When are digital products ‘connected with Australia’ for GST purposes?
With the purchase of digital products such as the streaming or downloading of movies, apps, and e-books and so on becoming exponentially more popular, it is timely to examine the recently-introduced law that applies GST to digital products and services imported by Australian consumers.
Effective 1 July 2017, GST now applies to digital products and other services imported by Australian consumers. Affected supplies that are caught by the new law include not only the streaming or downloading of movies, music, apps, games, e-books, online supplies of software, digital trade journal/magazine subscriptions and other digital products, but also offshore services such as website design, publishing services, consultancy and professional services (such as legal advice, architectural services and so on). […]
The Treasurer Josh Frydenberg’s first budget has lots of goodies with few “baddies”. This was to be expected with the next federal election only weeks away and the Coalition Government trying to make up ground in the polls.
The Treasurer’s “wow” factor was a return to a budget surplus of $7.1 billion for the 2019-20 fiscal year.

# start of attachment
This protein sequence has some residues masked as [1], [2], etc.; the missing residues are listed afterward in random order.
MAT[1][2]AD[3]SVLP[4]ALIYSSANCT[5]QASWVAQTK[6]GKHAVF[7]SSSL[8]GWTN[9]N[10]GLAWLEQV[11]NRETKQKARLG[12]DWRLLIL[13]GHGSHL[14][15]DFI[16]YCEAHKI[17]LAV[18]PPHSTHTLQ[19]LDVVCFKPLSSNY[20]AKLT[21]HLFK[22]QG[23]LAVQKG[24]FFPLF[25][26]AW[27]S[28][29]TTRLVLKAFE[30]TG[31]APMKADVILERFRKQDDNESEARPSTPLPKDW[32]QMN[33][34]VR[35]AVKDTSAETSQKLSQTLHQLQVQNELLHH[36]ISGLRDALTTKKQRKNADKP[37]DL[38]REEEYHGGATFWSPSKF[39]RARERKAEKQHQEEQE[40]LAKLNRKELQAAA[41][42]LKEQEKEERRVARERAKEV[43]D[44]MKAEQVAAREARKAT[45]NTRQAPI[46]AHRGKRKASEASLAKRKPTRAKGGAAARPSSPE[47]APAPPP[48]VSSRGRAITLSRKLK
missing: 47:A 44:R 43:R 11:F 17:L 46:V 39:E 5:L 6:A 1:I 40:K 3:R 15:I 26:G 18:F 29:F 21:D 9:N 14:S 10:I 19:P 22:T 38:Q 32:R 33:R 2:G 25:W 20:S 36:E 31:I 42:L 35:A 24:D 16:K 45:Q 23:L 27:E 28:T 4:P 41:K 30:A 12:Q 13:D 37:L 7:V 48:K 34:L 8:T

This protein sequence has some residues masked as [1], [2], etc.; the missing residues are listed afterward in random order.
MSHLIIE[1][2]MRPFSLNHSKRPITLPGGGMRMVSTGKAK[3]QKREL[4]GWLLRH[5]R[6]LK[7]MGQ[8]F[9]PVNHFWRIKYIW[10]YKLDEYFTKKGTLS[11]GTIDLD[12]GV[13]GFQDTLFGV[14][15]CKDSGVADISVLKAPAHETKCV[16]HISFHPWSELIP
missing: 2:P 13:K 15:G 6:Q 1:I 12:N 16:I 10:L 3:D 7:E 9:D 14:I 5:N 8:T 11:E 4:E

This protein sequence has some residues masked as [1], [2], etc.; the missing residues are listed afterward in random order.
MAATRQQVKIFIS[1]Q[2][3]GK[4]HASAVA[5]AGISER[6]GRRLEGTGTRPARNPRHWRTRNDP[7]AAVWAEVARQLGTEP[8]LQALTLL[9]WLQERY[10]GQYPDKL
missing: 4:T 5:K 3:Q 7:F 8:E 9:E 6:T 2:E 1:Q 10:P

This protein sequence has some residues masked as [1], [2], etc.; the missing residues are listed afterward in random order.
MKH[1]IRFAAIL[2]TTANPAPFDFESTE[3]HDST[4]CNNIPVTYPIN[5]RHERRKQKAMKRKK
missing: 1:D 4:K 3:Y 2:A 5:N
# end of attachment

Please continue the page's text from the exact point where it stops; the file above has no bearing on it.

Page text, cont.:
Without increasing taxes, the Coalition Government, if re-elected, promises to deliver on a mix of benefits for a majority of taxpayers in Australia. These include:
Personal income tax cuts through adjusting upwards the thresholds at which the current tax rates apply (from 1 July 2022 to 30 June 2024) and then, finally, in the income year ending 30 June 2025, having only three rates of tax, with the highest marginal rate (45%) commencing at $200,000.
Increasing the Low and middle income tax offset to a maximum offset of $1,080 for the years ending 30 June 2019, 2020, 2021 and 2022.
Increasing the instant asset write-off threshold from $25,000 to $30,000 and extending this so that businesses with a turnover of between $50 million and $10 million can also access the concession. This will apply from Budget night until 30 June 2020.
Apart from the above, the budget was quite “light” on tax and superannuation changes. The government, no doubt, is trying to make itself a small target in relation to the coming election.